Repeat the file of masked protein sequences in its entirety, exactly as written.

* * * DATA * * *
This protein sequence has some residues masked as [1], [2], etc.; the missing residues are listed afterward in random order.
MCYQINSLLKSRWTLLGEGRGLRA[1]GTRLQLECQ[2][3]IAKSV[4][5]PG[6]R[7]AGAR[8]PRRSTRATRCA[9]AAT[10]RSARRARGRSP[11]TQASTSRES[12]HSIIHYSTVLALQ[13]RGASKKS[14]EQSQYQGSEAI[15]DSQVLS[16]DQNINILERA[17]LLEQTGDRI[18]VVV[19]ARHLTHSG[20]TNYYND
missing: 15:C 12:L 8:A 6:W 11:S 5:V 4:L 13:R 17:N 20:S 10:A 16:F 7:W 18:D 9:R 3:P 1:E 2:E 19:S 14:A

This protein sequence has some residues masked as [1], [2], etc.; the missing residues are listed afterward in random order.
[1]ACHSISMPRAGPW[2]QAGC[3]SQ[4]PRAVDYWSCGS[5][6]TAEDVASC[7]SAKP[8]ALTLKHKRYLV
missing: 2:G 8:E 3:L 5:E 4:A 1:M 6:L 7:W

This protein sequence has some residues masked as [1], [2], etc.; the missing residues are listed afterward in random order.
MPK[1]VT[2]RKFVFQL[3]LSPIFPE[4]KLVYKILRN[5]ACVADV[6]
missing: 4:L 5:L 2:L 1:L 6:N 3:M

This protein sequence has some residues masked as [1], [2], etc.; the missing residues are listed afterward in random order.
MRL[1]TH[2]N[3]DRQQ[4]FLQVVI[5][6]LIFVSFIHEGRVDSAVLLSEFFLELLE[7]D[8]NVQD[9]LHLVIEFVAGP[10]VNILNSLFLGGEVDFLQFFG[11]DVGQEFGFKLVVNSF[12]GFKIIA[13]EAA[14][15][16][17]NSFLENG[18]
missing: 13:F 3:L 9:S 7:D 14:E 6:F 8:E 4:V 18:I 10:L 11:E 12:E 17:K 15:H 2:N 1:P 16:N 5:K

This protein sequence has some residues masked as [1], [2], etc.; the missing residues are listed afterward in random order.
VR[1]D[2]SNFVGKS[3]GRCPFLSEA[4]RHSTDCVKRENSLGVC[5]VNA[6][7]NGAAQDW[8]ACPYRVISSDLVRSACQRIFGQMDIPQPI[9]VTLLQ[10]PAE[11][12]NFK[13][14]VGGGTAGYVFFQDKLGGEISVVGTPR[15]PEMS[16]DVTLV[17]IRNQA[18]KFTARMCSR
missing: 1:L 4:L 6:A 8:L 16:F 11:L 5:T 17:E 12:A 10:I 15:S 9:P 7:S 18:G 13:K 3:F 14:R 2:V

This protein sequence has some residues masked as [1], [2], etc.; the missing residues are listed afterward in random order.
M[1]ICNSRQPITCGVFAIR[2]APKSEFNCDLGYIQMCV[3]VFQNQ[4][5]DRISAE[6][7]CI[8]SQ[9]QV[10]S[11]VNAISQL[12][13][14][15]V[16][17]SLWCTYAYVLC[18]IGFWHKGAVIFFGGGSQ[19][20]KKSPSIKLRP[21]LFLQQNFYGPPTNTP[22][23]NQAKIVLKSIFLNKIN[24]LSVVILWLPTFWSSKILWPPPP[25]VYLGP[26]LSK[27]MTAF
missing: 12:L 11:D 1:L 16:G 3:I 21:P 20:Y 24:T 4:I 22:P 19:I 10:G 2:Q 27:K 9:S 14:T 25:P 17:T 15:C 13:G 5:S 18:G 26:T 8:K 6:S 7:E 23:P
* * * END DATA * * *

This protein sequence has some residues masked as [1], [2], etc.; the missing residues are listed afterward in random order.
MCYQINSLLKSRWTLLGEGRGLRA[1]GTRLQLECQ[2][3]IAKSV[4][5]PG[6]R[7]AGAR[8]PRRSTRATRCA[9]AAT[10]RSARRARGRSP[11]TQASTSRES[12]HSIIHYSTVLALQ[13]RGASKKS[14]EQSQYQGSEAI[15]DSQVLS[16]DQNINILERA[17]LLEQTGDRI[18]VVV[19]ARHLTHSG[20]TNYYND
missing: 15:C 12:L 8:A 6:W 11:S 5:V 4:L 13:R 17:N 20:S 10:A 16:F 7:W 18:D 9:R 3:P 1:E 2:E 19:S 14:A

This protein sequence has some residues masked as [1], [2], etc.; the missing residues are listed afterward in random order.
[1]ACHSISMPRAGPW[2]QAGC[3]SQ[4]PRAVDYWSCGS[5][6]TAEDVASC[7]SAKP[8]ALTLKHKRYLV
missing: 2:G 8:E 3:L 5:E 4:A 1:M 6:L 7:W

This protein sequence has some residues masked as [1], [2], etc.; the missing residues are listed afterward in random order.
MPK[1]VT[2]RKFVFQL[3]LSPIFPE[4]KLVYKILRN[5]ACVADV[6]
missing: 4:L 5:L 2:L 1:L 6:N 3:M

This protein sequence has some residues masked as [1], [2], etc.; the missing residues are listed afterward in random order.
MRL[1]TH[2]N[3]DRQQ[4]FLQVVI[5][6]LIFVSFIHEGRVDSAVLLSEFFLELLE[7]D[8]NVQD[9]LHLVIEFVAGP[10]VNILNSLFLGGEVDFLQFFG[11]DVGQEFGFKLVVNSF[12]GFKIIA[13]EAA[14][15][16][17]NSFLENG[18]
missing: 13:F 3:L 9:S 7:D 14:E 6:F 8:E 4:V 18:I 10:L 11:E 12:E 17:K 15:H 2:N 1:P 16:N 5:K

This protein sequence has some residues masked as [1], [2], etc.; the missing residues are listed afterward in random order.
VR[1]D[2]SNFVGKS[3]GRCPFLSEA[4]RHSTDCVKRENSLGVC[5]VNA[6][7]NGAAQDW[8]ACPYRVISSDLVRSACQRIFGQMDIPQPI[9]VTLLQ[10]PAE[11][12]NFK[13][14]VGGGTAGYVFFQDKLGGEISVVGTPR[15]PEMS[16]DVTLV[17]IRNQA[18]KFTARMCSR
missing: 1:L 4:L 6:A 8:L 16:F 11:L 5:T 17:E 12:A 10:I 15:S 9:P 7:S 18:G 13:K 3:F 14:R 2:V

This protein sequence has some residues masked as [1], [2], etc.; the missing residues are listed afterward in random order.
M[1]ICNSRQPITCGVFAIR[2]APKSEFNCDLGYIQMCV[3]VFQNQ[4][5]DRISAE[6][7]CI[8]SQ[9]QV[10]S[11]VNAISQL[12][13][14][15]V[16][17]SLWCTYAYVLC[18]IGFWHKGAVIFFGGGSQ[19][20]KKSPSIKLRP[21]LFLQQNFYGPPTNTP[22][23]NQAKIVLKSIFLNKIN[24]LSVVILWLPTFWSSKILWPPPP[25]VYLGP[26]LSK[27]MTAF
missing: 12:L 11:D 1:L 16:G 3:I 21:P 20:Y 24:T 4:I 22:P 19:I 10:G 2:Q 27:K 9:S 14:T 25:P 17:T 15:C 13:G 5:S 18:G 26:T 8:K 6:S 7:E 23:P